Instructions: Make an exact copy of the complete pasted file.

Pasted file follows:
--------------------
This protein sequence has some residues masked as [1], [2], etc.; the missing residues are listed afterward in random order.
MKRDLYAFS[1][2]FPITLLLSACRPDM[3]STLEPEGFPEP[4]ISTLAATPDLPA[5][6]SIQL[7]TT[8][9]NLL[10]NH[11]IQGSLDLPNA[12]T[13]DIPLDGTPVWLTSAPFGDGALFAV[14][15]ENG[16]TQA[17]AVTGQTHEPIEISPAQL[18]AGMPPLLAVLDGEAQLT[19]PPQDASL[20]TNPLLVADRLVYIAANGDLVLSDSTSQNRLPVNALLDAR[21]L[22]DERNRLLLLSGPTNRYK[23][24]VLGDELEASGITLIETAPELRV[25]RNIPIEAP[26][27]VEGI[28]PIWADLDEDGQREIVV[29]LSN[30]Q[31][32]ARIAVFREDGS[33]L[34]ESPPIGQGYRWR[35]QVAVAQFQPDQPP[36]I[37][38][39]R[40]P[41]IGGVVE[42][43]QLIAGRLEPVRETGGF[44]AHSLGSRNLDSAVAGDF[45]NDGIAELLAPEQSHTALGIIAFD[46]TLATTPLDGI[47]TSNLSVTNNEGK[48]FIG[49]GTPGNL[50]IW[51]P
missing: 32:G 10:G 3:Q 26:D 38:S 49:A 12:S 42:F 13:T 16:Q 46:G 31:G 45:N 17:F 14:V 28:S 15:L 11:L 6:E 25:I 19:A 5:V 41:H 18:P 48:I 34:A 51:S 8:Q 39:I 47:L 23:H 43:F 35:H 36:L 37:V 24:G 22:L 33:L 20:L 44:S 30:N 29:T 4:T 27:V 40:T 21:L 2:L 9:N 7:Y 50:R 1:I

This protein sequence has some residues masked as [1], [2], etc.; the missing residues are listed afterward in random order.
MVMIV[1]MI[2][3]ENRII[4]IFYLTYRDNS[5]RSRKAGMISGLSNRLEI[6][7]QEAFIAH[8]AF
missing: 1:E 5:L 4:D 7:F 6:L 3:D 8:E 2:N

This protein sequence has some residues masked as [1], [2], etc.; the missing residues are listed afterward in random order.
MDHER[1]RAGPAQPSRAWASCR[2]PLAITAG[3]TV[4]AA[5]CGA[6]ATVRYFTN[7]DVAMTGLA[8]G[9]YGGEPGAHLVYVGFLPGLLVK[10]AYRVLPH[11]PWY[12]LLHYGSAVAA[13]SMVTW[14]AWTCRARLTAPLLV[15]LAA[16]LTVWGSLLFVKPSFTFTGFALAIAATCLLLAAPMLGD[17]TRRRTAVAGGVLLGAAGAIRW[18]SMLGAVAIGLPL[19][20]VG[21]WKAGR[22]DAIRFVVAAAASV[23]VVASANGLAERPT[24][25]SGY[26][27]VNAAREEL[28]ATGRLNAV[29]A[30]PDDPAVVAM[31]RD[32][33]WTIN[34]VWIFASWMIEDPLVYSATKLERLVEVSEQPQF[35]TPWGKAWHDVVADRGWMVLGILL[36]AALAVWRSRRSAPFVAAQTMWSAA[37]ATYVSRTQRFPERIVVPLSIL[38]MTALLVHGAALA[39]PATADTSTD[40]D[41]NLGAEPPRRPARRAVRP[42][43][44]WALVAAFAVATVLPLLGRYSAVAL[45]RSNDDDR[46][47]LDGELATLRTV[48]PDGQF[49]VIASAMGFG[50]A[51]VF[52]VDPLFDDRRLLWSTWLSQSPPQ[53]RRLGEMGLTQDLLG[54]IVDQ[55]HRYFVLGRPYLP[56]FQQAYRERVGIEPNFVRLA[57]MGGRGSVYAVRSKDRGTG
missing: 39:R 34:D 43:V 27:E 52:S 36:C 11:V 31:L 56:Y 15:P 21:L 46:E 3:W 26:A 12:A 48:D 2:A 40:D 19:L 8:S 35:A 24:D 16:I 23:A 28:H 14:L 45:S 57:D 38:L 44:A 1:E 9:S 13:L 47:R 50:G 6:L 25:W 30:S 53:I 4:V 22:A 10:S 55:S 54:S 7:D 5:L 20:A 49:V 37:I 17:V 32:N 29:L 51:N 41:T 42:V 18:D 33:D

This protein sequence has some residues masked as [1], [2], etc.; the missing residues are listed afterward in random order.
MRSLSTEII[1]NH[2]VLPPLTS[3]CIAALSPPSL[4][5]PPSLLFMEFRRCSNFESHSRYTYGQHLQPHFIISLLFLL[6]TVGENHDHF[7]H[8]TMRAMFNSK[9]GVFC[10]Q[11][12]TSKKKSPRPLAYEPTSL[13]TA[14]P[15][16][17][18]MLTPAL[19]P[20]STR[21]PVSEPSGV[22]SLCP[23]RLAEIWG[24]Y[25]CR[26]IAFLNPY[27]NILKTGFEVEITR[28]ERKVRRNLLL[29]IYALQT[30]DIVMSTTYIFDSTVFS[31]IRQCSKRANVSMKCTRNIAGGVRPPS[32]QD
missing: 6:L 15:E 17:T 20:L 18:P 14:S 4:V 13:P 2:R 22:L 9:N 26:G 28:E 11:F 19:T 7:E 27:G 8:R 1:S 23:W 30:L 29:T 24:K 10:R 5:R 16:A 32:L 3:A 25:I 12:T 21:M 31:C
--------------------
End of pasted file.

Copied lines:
This protein sequence has some residues masked as [1], [2], etc.; the missing residues are listed afterward in random order.
MKRDLYAFS[1][2]FPITLLLSACRPDM[3]STLEPEGFPEP[4]ISTLAATPDLPA[5][6]SIQL[7]TT[8][9]NLL[10]NH[11]IQGSLDLPNA[12]T[13]DIPLDGTPVWLTSAPFGDGALFAV[14][15]ENG[16]TQA[17]AVTGQTHEPIEISPAQL[18]AGMPPLLAVLDGEAQLT[19]PPQDASL[20]TNPLLVADRLVYIAANGDLVLSDSTSQNRLPVNALLDAR[21]L[22]DERNRLLLLSGPTNRYK[23][24]VLGDELEASGITLIETAPELRV[25]RNIPIEAP[26][27]VEGI[28]PIWADLDEDGQREIVV[29]LSN[30]Q[31][32]ARIAVFREDGS[33]L[34]ESPPIGQGYRWR[35]QVAVAQFQPDQPP[36]I[37][38][39]R[40]P[41]IGGVVE[42][43]QLIAGRLEPVRETGGF[44]AHSLGSRNLDSAVAGDF[45]NDGIAELLAPEQSHTALGIIAFD[46]TLATTPLDGI[47]TSNLSVTNNEGK[48]FIG[49]GTPGNL[50]IW[51]P
missing: 32:G 10:G 3:Q 26:D 38:S 49:A 12:S 42:F 13:T 16:Q 46:G 31:G 45:N 17:F 14:V 28:S 15:L 11:L 6:E 25:I 19:A 5:V 41:H 18:P 48:I 34:A 51:S 8:Q 39:I 47:L 23:H 43:F 35:H 36:L 37:V 24:G 22:L 33:L 20:L 44:S 30:N 29:T 4:T 27:V 40:T 21:L 2:L 9:N 7:Y 50:R 1:I

This protein sequence has some residues masked as [1], [2], etc.; the missing residues are listed afterward in random order.
MVMIV[1]MI[2][3]ENRII[4]IFYLTYRDNS[5]RSRKAGMISGLSNRLEI[6][7]QEAFIAH[8]AF
missing: 1:E 5:L 4:D 7:F 6:L 3:D 8:E 2:N

This protein sequence has some residues masked as [1], [2], etc.; the missing residues are listed afterward in random order.
MDHER[1]RAGPAQPSRAWASCR[2]PLAITAG[3]TV[4]AA[5]CGA[6]ATVRYFTN[7]DVAMTGLA[8]G[9]YGGEPGAHLVYVGFLPGLLVK[10]AYRVLPH[11]PWY[12]LLHYGSAVAA[13]SMVTW[14]AWTCRARLTAPLLV[15]LAA[16]LTVWGSLLFVKPSFTFTGFALAIAATCLLLAAPMLGD[17]TRRRTAVAGGVLLGAAGAIRW[18]SMLGAVAIGLPL[19][20]VG[21]WKAGR[22]DAIRFVVAAAASV[23]VVASANGLAERPT[24][25]SGY[26][27]VNAAREEL[28]ATGRLNAV[29]A[30]PDDPAVVAM[31]RD[32][33]WTIN[34]VWIFASWMIEDPLVYSATKLERLVEVSEQPQF[35]TPWGKAWHDVVADRGWMVLGILL[36]AALAVWRSRRSAPFVAAQTMWSAA[37]ATYVSRTQRFPERIVVPLSIL[38]MTALLVHGAALA[39]PATADTSTD[40]D[41]NLGAEPPRRPARRAVRP[42][43][44]WALVAAFAVATVLPLLGRYSAVAL[45]RSNDDDR[46][47]LDGELATLRTV[48]PDGQF[49]VIASAMGFG[50]A[51]VF[52]VDPLFDDRRLLWSTWLSQSPPQ[53]RRLGEMGLTQDLLG[54]IVDQ[55]HRYFVLGRPYLP[56]FQQAYRERVGIEPNFVRLA[57]MGGRGSVYAVRSKDRGTG
missing: 39:R 34:D 43:V 27:E 52:S 36:C 11:V 31:L 56:Y 15:P 21:L 46:E 3:W 26:A 12:A 48:D 2:A 40:D 19:L 8:S 35:A 24:D 16:I 23:A 28:H 14:L 45:S 57:D 38:L 44:A 1:E 9:S 13:L 47:R 50:G 6:L 25:W 30:S 53:I 4:V 22:A 10:S 55:S 54:S 7:D 5:L 20:A 49:V 37:I 17:V 32:N 29:L 51:N 41:T 42:V 18:D 33:D

This protein sequence has some residues masked as [1], [2], etc.; the missing residues are listed afterward in random order.
MRSLSTEII[1]NH[2]VLPPLTS[3]CIAALSPPSL[4][5]PPSLLFMEFRRCSNFESHSRYTYGQHLQPHFIISLLFLL[6]TVGENHDHF[7]H[8]TMRAMFNSK[9]GVFC[10]Q[11][12]TSKKKSPRPLAYEPTSL[13]TA[14]P[15][16][17][18]MLTPAL[19]P[20]STR[21]PVSEPSGV[22]SLCP[23]RLAEIWG[24]Y[25]CR[26]IAFLNPY[27]NILKTGFEVEITR[28]ERKVRRNLLL[29]IYALQT[30]DIVMSTTYIFDSTVFS[31]IRQCSKRANVSMKCTRNIAGGVRPPS[32]QD
missing: 6:L 15:E 17:T 20:L 18:P 14:S 4:V 13:P 2:R 22:L 9:N 26:G 28:E 11:F 19:T 7:E 27:G 8:R 1:S 23:W 30:L 29:T 24:K 10:R 5:R 16:A 32:L 3:A 25:I 12:T 21:M 31:C